A standup guy?
Jeremy Piven appears in Israel without an entourage
Jeremy Piven’s glory days are behind him. After being accused in 2017 and 2018 of sexual assault by eight different women, Piven might never be cast in another Hollywood project. The show he was starring in at the time – CBS’s Wisdom of the Crowd, a remake of an Israeli drama – was canceled after the allegations.
Last year, Piven embarked on a career as a stand-up comedian, in a bid to reinvent himself and continue working in the entertainment industry.
For close to an hour on a stage in Jerusalem on Saturday night, the actor – most famous for playing Ari Gold in Entourage – relived his golden years in Hollywood, name-dropping celebrities and telling stories from his time on film sets.
For a man who first began performing stand-up in his 50s, Piven offered a surprisingly polished, well-thought-out act. He delivered his show with energy, self-deprecating humor and a remarkably effective set of celebrity impressions, and engaged with the crowd throughout the evening.
The audience at the Jerusalem show – his first out of four gigs in Israel – was enamored with the performance, offering laughs and applause throughout, even when it wasn’t earned. But even Piven – appearing on stage in jeans and a creased, double-breasted jacket – was aware that the medium-sized hall at the Jerusalem Theater was only about 60% full.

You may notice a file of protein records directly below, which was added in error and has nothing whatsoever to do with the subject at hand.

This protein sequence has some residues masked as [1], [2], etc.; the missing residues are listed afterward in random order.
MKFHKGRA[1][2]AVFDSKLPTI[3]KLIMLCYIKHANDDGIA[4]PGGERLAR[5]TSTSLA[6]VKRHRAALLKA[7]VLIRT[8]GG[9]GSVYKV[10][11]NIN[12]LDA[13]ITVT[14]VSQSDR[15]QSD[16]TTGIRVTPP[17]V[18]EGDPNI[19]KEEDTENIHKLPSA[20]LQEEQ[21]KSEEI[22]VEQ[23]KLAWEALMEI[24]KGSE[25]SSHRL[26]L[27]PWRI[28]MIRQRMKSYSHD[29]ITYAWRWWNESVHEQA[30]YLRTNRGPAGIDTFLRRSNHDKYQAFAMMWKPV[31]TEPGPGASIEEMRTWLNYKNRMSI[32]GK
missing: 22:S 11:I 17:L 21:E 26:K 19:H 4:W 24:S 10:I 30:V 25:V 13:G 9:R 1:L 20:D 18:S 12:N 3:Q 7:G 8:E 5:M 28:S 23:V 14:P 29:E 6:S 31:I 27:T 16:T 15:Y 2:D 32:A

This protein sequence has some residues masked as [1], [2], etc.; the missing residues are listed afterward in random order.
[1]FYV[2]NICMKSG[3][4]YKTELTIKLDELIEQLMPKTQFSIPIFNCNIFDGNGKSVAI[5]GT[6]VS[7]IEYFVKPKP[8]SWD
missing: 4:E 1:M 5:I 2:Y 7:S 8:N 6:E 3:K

“Do you guys realize that The Rock is the highest-paid actor in the world?” Piven said. “He’s never taken an acting class. Do I sound bitter? Because I am. Because I’m here in Jerusalem in front of 11 people. I had more people at my bar mitzvah than are in this room tonight.”
The majority of Piven’s act featured stories from his highlights in Hollywood over a 30-year career, including impressions of Mike Tyson, Chris Tucker, Jackie Chan, Sylvester Stallone and Mark Wahlberg. He even mimicked Owen Wilson as the voice of Lightning McQueen in the film Cars, which he noted is now an option for navigation on Waze.
Piven also made jokes about having an “Ashkenazi hairline,” to a smattering of laughter: “This is the only town I’ve ever been in that gets that joke,” he added, garnering more hearty chuckles.
Though he has said in the past that he wants to use stand-up in part to clear his name, Piven never directly referenced the allegations against him during his set. He did casually refer to himself as a “degenerate,” and told a story about blowing a film offer after insulting the head of the studio at a party. “And that, ladies and gentleman, is why I’m doing stand-up comedy,” he joked, falsely.
Piven even waded into politics, cracking a joke about how both he and US President Donald Trump have said “more fiction than fact,” before noting that he is aware of Jerusalem’s pro-Trump sentiments.
“I know we’re divided,” he said. “He built an embassy here, everything else is shit. Just know that. That’s the only reason I like him.”
It was clear that Piven, 53, was eager for the crowd to like him, to laugh at his jokes and appreciate his Hollywood tales. It was also clear that his stories of celebrity mingling and time on film sets are just about all he has left of a once-promising career.